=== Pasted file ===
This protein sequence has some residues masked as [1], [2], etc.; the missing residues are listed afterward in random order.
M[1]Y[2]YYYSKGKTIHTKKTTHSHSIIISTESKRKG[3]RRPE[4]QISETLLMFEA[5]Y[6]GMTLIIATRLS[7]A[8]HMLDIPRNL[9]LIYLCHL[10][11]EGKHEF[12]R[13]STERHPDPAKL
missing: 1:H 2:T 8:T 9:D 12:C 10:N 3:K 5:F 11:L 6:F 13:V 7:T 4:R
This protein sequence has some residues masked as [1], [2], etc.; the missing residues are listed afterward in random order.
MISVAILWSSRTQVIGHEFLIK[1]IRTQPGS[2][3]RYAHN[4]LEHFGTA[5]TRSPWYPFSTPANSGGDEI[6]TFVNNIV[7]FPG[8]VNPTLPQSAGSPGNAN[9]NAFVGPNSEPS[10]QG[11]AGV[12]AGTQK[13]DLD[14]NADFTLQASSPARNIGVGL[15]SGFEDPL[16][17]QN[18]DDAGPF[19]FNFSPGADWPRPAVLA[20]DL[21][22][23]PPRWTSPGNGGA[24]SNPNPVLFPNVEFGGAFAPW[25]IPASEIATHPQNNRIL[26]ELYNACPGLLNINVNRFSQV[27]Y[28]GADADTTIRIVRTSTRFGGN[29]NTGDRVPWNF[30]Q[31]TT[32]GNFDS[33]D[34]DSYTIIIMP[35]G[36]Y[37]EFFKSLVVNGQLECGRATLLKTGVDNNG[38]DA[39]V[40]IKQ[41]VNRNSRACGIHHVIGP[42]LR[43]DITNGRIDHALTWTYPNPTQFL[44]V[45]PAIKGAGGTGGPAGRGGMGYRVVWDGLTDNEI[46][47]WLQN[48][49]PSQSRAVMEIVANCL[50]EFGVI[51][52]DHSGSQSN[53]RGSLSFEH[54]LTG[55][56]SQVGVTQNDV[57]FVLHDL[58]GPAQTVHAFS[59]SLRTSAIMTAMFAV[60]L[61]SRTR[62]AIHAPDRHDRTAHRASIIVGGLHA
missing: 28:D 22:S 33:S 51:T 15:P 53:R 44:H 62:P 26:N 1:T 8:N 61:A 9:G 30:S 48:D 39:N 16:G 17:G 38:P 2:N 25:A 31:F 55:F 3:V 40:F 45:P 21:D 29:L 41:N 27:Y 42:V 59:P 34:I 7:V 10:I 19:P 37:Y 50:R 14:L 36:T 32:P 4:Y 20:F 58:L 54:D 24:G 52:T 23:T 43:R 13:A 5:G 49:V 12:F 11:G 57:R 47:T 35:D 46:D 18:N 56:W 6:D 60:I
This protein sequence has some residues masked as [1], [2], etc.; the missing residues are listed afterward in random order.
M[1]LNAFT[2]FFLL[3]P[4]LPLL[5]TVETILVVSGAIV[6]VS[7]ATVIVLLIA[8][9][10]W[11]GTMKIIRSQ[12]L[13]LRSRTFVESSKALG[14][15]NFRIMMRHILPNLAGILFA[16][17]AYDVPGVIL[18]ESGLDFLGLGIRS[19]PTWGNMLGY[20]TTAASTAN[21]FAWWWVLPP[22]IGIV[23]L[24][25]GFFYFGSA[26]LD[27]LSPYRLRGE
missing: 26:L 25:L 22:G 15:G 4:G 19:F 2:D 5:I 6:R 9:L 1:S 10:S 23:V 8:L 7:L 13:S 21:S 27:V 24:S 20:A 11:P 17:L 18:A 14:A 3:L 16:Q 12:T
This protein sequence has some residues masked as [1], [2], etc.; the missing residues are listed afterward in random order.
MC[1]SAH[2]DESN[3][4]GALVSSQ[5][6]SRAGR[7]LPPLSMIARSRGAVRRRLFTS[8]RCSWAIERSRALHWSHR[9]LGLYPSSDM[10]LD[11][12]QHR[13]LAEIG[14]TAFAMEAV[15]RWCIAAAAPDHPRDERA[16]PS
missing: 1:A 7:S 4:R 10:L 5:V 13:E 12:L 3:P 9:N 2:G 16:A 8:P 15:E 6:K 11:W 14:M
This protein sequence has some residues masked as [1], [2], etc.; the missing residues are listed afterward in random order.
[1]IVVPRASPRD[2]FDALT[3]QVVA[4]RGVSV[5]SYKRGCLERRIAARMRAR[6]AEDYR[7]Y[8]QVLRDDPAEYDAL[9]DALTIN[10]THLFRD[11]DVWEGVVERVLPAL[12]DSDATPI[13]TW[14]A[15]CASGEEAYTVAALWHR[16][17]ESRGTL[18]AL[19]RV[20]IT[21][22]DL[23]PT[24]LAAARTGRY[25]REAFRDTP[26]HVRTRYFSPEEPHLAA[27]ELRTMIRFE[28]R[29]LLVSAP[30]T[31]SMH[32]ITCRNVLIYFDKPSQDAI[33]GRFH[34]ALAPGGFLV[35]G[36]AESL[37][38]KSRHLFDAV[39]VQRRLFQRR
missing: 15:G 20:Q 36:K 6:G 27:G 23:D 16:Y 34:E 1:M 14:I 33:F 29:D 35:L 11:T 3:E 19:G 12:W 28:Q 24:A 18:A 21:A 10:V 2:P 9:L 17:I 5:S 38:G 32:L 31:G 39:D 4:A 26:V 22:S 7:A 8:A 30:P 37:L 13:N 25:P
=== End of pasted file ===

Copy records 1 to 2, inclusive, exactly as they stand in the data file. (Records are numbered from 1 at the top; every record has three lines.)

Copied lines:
This protein sequence has some residues masked as [1], [2], etc.; the missing residues are listed afterward in random order.
M[1]Y[2]YYYSKGKTIHTKKTTHSHSIIISTESKRKG[3]RRPE[4]QISETLLMFEA[5]Y[6]GMTLIIATRLS[7]A[8]HMLDIPRNL[9]LIYLCHL[10][11]EGKHEF[12]R[13]STERHPDPAKL
missing: 1:H 2:T 8:T 9:D 12:C 10:N 3:K 5:F 11:L 6:F 13:V 7:T 4:R
This protein sequence has some residues masked as [1], [2], etc.; the missing residues are listed afterward in random order.
MISVAILWSSRTQVIGHEFLIK[1]IRTQPGS[2][3]RYAHN[4]LEHFGTA[5]TRSPWYPFSTPANSGGDEI[6]TFVNNIV[7]FPG[8]VNPTLPQSAGSPGNAN[9]NAFVGPNSEPS[10]QG[11]AGV[12]AGTQK[13]DLD[14]NADFTLQASSPARNIGVGL[15]SGFEDPL[16][17]QN[18]DDAGPF[19]FNFSPGADWPRPAVLA[20]DL[21][22][23]PPRWTSPGNGGA[24]SNPNPVLFPNVEFGGAFAPW[25]IPASEIATHPQNNRIL[26]ELYNACPGLLNINVNRFSQV[27]Y[28]GADADTTIRIVRTSTRFGGN[29]NTGDRVPWNF[30]Q[31]TT[32]GNFDS[33]D[34]DSYTIIIMP[35]G[36]Y[37]EFFKSLVVNGQLECGRATLLKTGVDNNG[38]DA[39]V[40]IKQ[41]VNRNSRACGIHHVIGP[42]LR[43]DITNGRIDHALTWTYPNPTQFL[44]V[45]PAIKGAGGTGGPAGRGGMGYRVVWDGLTDNEI[46][47]WLQN[48][49]PSQSRAVMEIVANCL[50]EFGVI[51][52]DHSGSQSN[53]RGSLSFEH[54]LTG[55][56]SQVGVTQNDV[57]FVLHDL[58]GPAQTVHAFS[59]SLRTSAIMTAMFAV[60]L[61]SRTR[62]AIHAPDRHDRTAHRASIIVGGLHA
missing: 28:D 22:S 33:S 51:T 15:P 53:R 44:H 62:P 26:N 1:T 8:N 61:A 9:G 30:S 48:D 39:N 16:G 17:G 38:P 2:N 25:A 31:F 55:F 3:V 40:F 45:P 21:D 29:L 41:N 27:Y 42:V 59:P 34:I 7:V 10:I 19:P 37:Y 50:R 14:L 36:T 32:P 4:Y 20:F 58:L 54:D 24:G 52:T 23:T 43:R 13:A 5:G 49:V 12:F 11:G 57:R 47:T 35:D 46:D 18:N 56:W 6:D 60:I